Intelsat’s decision to reduce its fleet size in the coming years to focus on high-growth markets will be carried out slowly by attrition, with even those satellites the company does not plan to replace being
put into life-extending inclined orbits, Intelsat Chief Executive David McGlade said March 20.
“We are not selling satellites,” McGlade said in a conference call with investors.
remarks appeared to be a response to suggestions made by Intelsat’s principal competitor, SES of Luxembourg, that Intelsat may elect to sell satellites and orbital slots to manage its high debt.
SES officials made clear they would be interested in purchasing some of these satellites as part of a growth strategy that SES, with its low debt load, is able to pursue.
eclectic fleet now counts 53 satellites, including seven that are in inclined orbit, meaning their on
board fuel no longer is used to keep them stable on their north-south axis. Such satellites appear to move in small figure-eight patterns at their assigned locations in geostationary orbit, making them less useful for certain applications such as satellite-television reception.
But inclined-orbit spacecraft can be used for other applications, including some types of mobile services whose customers have antennas designed to orient themselves toward a satellite.
In a March 21 filing with the U.S. Securities and Exchange Commission (SEC), Washington-based, Bermuda-headquartered Intelsat said mobile communications is one area in which the company hopes to grow.
In addition to squeezing more revenue from older satellites, the inclined-orbit strategy is one way for Intelsat to maintain its licenses at orbital slots as long as possible before the satellites finally are moved to graveyard orbits.
Once an operator removes its satellite from an orbital slot, and does not replace it,
the position and the associated frequencies become available for others through the usual International Telecommunication Union
recent purchase by an investor group led by BC Partners and Silver Lake Partners, which was completed in February, has brought Intelsat’s total debt load to $15.1 billion.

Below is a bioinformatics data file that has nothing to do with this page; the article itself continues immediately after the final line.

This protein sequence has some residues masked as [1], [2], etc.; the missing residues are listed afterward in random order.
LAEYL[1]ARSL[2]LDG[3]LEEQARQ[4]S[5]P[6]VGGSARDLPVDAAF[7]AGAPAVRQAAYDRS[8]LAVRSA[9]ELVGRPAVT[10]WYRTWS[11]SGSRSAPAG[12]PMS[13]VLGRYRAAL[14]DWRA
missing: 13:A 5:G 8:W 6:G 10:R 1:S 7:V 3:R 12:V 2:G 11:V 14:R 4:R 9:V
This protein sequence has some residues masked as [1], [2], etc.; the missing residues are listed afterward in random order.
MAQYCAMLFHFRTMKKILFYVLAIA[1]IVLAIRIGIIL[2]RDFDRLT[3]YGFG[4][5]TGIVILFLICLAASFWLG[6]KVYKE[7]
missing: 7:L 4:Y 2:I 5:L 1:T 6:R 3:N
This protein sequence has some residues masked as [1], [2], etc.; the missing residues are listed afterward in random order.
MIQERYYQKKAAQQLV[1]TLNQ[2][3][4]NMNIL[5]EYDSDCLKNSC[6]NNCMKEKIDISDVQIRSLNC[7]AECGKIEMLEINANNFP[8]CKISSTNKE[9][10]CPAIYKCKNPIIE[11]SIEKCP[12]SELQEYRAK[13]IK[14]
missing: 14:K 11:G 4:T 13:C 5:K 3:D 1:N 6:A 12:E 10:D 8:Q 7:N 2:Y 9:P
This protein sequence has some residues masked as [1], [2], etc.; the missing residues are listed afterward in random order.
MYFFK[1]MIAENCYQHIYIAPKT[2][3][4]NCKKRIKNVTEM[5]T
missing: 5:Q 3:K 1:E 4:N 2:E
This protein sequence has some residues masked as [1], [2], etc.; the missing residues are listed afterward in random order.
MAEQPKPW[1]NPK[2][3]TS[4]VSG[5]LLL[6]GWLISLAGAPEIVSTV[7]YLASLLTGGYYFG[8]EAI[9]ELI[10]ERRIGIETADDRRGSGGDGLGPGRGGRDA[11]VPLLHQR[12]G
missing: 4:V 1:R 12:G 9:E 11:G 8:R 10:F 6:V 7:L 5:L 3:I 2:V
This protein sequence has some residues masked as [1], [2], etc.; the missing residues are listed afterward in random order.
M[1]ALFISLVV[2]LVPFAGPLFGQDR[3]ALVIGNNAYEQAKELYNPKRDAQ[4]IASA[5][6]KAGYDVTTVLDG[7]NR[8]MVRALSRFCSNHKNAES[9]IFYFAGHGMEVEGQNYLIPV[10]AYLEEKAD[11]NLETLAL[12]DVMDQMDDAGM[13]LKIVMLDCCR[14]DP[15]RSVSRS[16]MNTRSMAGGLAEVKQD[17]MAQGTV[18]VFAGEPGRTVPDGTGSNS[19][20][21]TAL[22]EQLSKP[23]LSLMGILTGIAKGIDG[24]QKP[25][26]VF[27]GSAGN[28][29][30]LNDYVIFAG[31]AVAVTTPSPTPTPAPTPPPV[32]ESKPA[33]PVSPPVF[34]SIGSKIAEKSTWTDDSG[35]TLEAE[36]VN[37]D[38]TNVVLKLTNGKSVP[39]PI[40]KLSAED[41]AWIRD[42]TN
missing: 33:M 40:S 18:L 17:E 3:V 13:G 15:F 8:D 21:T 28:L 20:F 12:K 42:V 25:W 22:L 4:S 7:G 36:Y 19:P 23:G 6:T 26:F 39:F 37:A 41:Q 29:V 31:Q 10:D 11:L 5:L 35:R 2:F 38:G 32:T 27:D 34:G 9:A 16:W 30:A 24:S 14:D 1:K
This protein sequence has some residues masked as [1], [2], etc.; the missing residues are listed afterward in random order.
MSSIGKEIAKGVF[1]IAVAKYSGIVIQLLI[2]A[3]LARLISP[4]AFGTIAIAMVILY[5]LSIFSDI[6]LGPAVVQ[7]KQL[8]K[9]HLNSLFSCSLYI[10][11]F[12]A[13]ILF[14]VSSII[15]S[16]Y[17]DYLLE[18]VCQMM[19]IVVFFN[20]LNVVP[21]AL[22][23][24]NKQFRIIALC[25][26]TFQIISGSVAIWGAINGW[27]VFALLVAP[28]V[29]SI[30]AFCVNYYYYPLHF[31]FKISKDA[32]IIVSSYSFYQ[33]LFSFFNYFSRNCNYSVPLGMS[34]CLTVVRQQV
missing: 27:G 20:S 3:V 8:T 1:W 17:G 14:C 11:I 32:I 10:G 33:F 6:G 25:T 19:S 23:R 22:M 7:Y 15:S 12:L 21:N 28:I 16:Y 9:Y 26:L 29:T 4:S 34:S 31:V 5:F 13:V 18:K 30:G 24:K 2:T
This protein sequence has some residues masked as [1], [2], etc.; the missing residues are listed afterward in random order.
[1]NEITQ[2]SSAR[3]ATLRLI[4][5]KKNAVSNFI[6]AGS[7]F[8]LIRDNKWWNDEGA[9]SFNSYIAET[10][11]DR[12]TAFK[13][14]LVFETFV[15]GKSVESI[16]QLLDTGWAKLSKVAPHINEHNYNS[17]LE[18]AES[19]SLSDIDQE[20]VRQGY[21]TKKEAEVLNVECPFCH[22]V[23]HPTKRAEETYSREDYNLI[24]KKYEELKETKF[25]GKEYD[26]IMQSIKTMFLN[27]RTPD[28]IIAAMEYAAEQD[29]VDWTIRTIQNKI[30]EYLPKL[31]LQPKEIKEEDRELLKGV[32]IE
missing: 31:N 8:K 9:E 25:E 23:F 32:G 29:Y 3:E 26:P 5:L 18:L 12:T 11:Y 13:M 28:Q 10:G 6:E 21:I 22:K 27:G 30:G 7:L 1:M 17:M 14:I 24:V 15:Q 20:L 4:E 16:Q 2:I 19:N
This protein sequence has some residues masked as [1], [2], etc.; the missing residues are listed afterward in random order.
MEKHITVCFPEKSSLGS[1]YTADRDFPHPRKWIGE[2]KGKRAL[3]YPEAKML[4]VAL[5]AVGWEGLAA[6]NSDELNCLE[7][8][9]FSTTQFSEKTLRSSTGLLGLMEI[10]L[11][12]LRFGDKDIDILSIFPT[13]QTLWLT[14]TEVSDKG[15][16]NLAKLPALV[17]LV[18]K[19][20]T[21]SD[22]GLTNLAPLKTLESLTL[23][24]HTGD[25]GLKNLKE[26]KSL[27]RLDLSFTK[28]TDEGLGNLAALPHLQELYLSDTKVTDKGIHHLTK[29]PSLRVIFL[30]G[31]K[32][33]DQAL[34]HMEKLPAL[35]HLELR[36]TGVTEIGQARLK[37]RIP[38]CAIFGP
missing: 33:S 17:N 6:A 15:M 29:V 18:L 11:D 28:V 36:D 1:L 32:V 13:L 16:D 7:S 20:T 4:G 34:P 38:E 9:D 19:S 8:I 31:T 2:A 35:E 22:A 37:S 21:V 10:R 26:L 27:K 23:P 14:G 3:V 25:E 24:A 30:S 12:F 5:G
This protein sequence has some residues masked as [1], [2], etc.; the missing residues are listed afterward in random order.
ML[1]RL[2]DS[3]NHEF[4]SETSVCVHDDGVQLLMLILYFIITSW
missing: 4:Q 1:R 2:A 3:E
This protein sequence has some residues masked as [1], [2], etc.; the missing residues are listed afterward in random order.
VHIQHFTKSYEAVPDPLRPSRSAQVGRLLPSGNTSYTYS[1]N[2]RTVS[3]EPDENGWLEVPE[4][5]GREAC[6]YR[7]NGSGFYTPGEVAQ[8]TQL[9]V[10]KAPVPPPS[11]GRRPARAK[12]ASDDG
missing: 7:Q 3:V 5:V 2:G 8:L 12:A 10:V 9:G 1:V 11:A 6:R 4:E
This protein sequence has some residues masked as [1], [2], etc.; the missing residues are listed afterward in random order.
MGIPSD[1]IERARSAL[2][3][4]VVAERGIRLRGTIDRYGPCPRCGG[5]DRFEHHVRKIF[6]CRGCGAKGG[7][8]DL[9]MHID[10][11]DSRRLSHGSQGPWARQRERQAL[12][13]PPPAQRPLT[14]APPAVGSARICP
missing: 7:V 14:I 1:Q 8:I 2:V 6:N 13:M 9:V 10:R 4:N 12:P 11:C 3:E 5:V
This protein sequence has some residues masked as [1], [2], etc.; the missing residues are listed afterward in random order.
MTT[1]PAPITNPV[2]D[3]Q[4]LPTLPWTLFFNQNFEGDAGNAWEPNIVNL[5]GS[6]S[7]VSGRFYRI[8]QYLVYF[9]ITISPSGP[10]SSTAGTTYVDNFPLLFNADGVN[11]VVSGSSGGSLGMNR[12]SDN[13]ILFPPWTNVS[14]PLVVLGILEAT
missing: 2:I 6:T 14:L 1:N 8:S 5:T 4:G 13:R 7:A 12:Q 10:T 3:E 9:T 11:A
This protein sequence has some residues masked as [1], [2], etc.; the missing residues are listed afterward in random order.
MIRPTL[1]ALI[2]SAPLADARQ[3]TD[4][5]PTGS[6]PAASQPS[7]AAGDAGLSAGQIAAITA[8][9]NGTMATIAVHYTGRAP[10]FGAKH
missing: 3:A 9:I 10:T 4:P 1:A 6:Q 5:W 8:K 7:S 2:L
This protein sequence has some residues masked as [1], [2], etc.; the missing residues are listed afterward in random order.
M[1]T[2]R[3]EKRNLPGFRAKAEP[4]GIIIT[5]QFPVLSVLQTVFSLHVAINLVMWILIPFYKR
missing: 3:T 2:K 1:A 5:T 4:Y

Intelsat reported that revenue
�in 2007 was
about $2.2 billion, a 7 percent increase over 2006 after one-time gains are removed, and after the effects of Intelsat’s mid-2006 purchase of satellite-fleet operator PanAmSat are accounted for.
The company said its adjusted EBITDA – earnings before interest, taxes, depreciation and amortization – was 77 percent of revenue
. Contract backlog, at $8.2 billion, was up 3.8 percent from a year earlier despite the fact that Intelsat reported no major long-term contract renewals among its video-broadcast customers.
Of the company’s 46 fully stabilized satellites, the rate of occupancy was 76 percent as of Dec. 31, compared to 70 percent a year earlier.
Intelsat Chief Financial Officer Jeffrey Freimark said the sale to the BC Partners-led group, which was initiated before the current financial-market turmoil but completed well after it had begun, did not add any new terms and conditions to Intelsat’s debt that would affect the company’s ability to manage its business.
McGlade said Intelsat thus far has seen no concrete sign of a business downturn due to a slowing world economy. “As far as pricing, we’ve seen improvements throughout the world,” McGlade said. “Europe-to-Africa services, and Europe generally; Africa; Latin America has improved rather dramatically; and there have even been some modest improvements in the Asia-Pacific.”
Intelsat in January announced that it had sold the entire 24-transponder capacity of the Intelsat 16 satellite, now under construction at Orbital Sciences Corp. of Dulles, Va., to direct-broadcast television providers Sky Mexico and Sky Brazil.
Intelsat 16 is scheduled for launch in 2009. The two direct-to-home television companies have agreed that, within a year of the satellite’s entry into service, they will make a large prepayment to Intelsat. McGlade said the prepayment will be larger than the capital expenditure Intelsat is making on
Industry officials said that one way of measuring how debt is affecting Intelsat will be to track its capital spending on new satellites. With the global fixed satellite services industry in a growth period, the major operators are expanding their fleets. McGlade has said he is confident that the company’s new owners will allow Intelsat to invest in growth despite the company’s debt-service obligations.
capital spending in 2007 totaled $557 million. It is expected to be between $460 million and $500 million in 2008. The company has two satellites scheduled for launch in 2008 and three in 2009, including Intelsat 16.